§24  In 1982 Tedeschi[60] put forward the hypothesis that the usual context of Solon’s poems was the symposium. In archaic Greece, the symposium was probably the main context in which ἑταιρῖαι gathered: there is often an identity between sympotic groups and ἑταιρεῖαι.[61] This proposal is accepted in Noussia-Fantuzzi’s (2010) comprehensive commentary on Solon.[62] It must be stressed, however, that the subject of Solon’s poetry is very different from those of e.g. Archilochus or Alcaeus in a very important aspect. In fact, Solon’s poems are more vague about context and he seldom refers to his fellows.[63] In Solon’s biography, Plutarch (Sol. 14,7; 15,7; 15,9; 30,8) describes the φίλοι of Solon as his interlocutors, but it is uncertain whether Plutarch actually found the word φίλοι in Solon’s poem. According to Tedeschi, one possible hint at sympotic context may be indicated in Sol. fr. 3,9 f. G.-P.2: οὐ γὰρ ἐπίστανται (i.e. δήμου ἡγεμόνες) κατέχειν κόρον οὐδὲ παρούσας / εὐφρο­σύ­νας κοσμεῖν δαιτὸς ἐν ἡσυχίῃ.[64] It must be stressed, however, that Solon uses the word δαίς, not δεῖπνον or συμπόσιον: the term δαίς can refer to a sacrificial banquet,[65] therefore Solon’s poem would be apparently in keeping with the recent hypothesis that, during the archaic period, sympotic gatherings took place primarily in sacred spaces and not in private spaces.[66] However, such an interpretation is not necessary. In fact, δαίς has also a ‘profane’ meaning, such as in Il. XIX 179, where the word describes a banquet offered to Achilles by Agamemnon in his tent.[67] Moreover, it is possible that Solon refers to ἑταιρεῖαι in fr. 3,2 f. G.-P.2 (ἄστυ / τρύχεται ἐν συνόδοις τοῖς ἀδικέουσι φίλαις) and his poetry certainly entails a sympotic context and sympotic themes, as frr. 6 (about wealth, cf. Alc. frr. 360 and 364; Theogn. 315-318), 16 (about sympotic ἔρως), 17 (about sympotic ἔρως), 18 (about sympotic ἔρως), 22 (about παιδεία, cf. Theogn. 27-38), 24 (references to Dionysus, Aphrodite and Muses), 26 (μετα­ποίη­σις?), 32-34 G.-P.2 (reference to ‘second tables’).[68] In any case, a remarkable vagueness surrounds the composition of Solon’s audience: in fact, unlike Alcaeus, Solon does not ever directly address his audience.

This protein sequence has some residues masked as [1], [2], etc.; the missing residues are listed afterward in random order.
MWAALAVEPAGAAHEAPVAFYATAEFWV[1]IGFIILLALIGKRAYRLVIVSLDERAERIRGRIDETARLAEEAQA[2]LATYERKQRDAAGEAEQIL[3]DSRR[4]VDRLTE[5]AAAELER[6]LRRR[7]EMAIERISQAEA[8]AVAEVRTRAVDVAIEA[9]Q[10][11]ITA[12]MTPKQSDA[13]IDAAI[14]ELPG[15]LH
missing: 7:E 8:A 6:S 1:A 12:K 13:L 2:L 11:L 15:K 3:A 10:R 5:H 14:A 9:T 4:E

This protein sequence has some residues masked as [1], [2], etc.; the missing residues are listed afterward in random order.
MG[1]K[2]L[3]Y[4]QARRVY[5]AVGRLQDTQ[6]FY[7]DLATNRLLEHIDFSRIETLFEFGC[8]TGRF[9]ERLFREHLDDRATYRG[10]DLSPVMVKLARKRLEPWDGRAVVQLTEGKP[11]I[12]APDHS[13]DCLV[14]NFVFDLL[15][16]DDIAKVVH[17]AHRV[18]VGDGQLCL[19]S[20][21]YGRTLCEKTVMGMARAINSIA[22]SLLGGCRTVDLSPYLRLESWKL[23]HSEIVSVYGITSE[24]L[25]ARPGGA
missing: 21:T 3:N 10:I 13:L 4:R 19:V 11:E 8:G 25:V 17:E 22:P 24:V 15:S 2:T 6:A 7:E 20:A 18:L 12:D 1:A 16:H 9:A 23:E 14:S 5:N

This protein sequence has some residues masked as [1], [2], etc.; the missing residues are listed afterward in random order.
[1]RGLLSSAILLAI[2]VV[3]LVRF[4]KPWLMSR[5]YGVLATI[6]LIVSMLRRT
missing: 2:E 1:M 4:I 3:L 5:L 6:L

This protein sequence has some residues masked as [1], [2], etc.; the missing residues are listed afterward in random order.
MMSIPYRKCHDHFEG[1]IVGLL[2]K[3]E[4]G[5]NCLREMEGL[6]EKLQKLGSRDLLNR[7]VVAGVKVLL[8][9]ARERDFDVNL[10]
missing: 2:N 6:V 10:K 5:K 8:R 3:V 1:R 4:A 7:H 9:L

§25  From where does this vagueness derive? There are three possible explanations: 1) Solon’s poems reflect a context different from that of the other poets; 2) Solon has a different political position; 3) Solon’s text is the outcome of a different tradition. In my opinion, a different context for all Solon’s poetry is to be excluded: as mentioned above, scholars generally agree on the sympotic setting of Solon’s poems.[69] As to the textual tradition, unlike Alcaeus, Solon has not been handed down to us also by direct sources (i.e. papyri).[70] In fact, except for Stobaeus, the main testimonia for Solon’s corpus are Demosthenes, Aristotle, Plutarch and Diogenes Laertius. It is possible that they represented Solon as an impartial lawgiver and father of Athenian democracy:[71] it is likely that those testimonia selected elements for their own purpose. On the other hand, papyrological findings, which often testify to Alexandrine editions, are random i.e. they do not reflect a deliberate selection made by ancient scholars for ideological purposes. A selection may have been made by the Alexandrine editors, but, unfortunately, their methodological and ideological approach is very difficult to understand.[72] Moreover, it is also very difficult to understand if any of Solon’s poems is complete: many of them begin with a δέ – for example frr. 3, 8, 11, 13, 20, 21, 24, 28, 29b, 30, 39 G.-P.2 – that could be inceptive, and related to a sympotic chain; but it could be also a sign of a incomplete quotation.[73] The character of Solon’s testimonia could have caused the removal of partisan expression that an accidental tradition would not have produced.